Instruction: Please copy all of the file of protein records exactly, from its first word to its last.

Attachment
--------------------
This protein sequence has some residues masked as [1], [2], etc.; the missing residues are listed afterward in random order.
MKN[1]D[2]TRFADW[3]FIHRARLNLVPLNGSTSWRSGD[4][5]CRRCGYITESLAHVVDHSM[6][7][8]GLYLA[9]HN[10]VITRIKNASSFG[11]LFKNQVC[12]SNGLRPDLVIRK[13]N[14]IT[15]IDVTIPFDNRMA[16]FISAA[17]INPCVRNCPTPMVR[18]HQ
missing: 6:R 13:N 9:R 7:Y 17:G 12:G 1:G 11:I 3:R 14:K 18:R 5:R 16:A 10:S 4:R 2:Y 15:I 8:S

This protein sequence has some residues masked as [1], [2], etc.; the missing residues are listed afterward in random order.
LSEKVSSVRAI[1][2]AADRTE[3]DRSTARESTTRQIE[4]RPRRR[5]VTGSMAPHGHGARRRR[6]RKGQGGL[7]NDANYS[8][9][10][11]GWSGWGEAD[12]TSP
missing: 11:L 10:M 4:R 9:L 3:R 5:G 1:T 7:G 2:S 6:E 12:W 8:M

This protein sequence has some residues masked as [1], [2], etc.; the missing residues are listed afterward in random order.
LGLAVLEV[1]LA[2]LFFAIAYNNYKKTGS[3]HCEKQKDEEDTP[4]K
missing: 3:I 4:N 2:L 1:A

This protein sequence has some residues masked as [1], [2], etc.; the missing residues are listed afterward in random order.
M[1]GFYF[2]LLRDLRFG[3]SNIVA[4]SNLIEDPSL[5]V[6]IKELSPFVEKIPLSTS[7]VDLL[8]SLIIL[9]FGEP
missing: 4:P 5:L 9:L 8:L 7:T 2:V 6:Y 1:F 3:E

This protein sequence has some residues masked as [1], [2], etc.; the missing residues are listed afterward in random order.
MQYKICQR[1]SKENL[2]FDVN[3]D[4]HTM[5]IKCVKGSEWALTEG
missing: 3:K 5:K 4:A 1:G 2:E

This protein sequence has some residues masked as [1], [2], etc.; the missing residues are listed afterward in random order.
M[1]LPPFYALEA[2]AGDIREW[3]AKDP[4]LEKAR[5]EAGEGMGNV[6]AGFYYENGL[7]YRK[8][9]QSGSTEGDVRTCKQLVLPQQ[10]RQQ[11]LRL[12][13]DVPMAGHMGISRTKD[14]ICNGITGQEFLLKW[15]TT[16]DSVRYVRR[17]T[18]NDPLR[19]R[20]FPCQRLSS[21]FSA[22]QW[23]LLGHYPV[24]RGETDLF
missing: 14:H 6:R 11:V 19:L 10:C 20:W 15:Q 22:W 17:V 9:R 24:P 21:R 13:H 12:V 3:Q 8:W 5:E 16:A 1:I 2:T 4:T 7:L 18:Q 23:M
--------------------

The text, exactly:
This protein sequence has some residues masked as [1], [2], etc.; the missing residues are listed afterward in random order.
MKN[1]D[2]TRFADW[3]FIHRARLNLVPLNGSTSWRSGD[4][5]CRRCGYITESLAHVVDHSM[6][7][8]GLYLA[9]HN[10]VITRIKNASSFG[11]LFKNQVC[12]SNGLRPDLVIRK[13]N[14]IT[15]IDVTIPFDNRMA[16]FISAA[17]INPCVRNCPTPMVR[18]HQ
missing: 6:R 13:N 9:R 7:Y 17:G 12:G 1:G 11:I 3:R 14:K 18:R 5:R 16:A 10:S 4:R 2:Y 15:I 8:S

This protein sequence has some residues masked as [1], [2], etc.; the missing residues are listed afterward in random order.
LSEKVSSVRAI[1][2]AADRTE[3]DRSTARESTTRQIE[4]RPRRR[5]VTGSMAPHGHGARRRR[6]RKGQGGL[7]NDANYS[8][9][10][11]GWSGWGEAD[12]TSP
missing: 11:L 10:M 4:R 9:L 3:R 5:G 1:T 7:G 2:S 6:E 12:W 8:M

This protein sequence has some residues masked as [1], [2], etc.; the missing residues are listed afterward in random order.
LGLAVLEV[1]LA[2]LFFAIAYNNYKKTGS[3]HCEKQKDEEDTP[4]K
missing: 3:I 4:N 2:L 1:A

This protein sequence has some residues masked as [1], [2], etc.; the missing residues are listed afterward in random order.
M[1]GFYF[2]LLRDLRFG[3]SNIVA[4]SNLIEDPSL[5]V[6]IKELSPFVEKIPLSTS[7]VDLL[8]SLIIL[9]FGEP
missing: 4:P 5:L 9:L 8:L 7:T 2:V 6:Y 1:F 3:E

This protein sequence has some residues masked as [1], [2], etc.; the missing residues are listed afterward in random order.
MQYKICQR[1]SKENL[2]FDVN[3]D[4]HTM[5]IKCVKGSEWALTEG
missing: 3:K 5:K 4:A 1:G 2:E

This protein sequence has some residues masked as [1], [2], etc.; the missing residues are listed afterward in random order.
M[1]LPPFYALEA[2]AGDIREW[3]AKDP[4]LEKAR[5]EAGEGMGNV[6]AGFYYENGL[7]YRK[8][9]QSGSTEGDVRTCKQLVLPQQ[10]RQQ[11]LRL[12][13]DVPMAGHMGISRTKD[14]ICNGITGQEFLLKW[15]TT[16]DSVRYVRR[17]T[18]NDPLR[19]R[20]FPCQRLSS[21]FSA[22]QW[23]LLGHYPV[24]RGETDLF
missing: 14:H 6:R 11:V 19:L 10:C 20:W 15:Q 22:W 17:V 9:R 24:P 21:R 13:H 12:V 3:Q 8:W 5:E 16:A 1:I 2:T 4:T 7:L 18:Q 23:M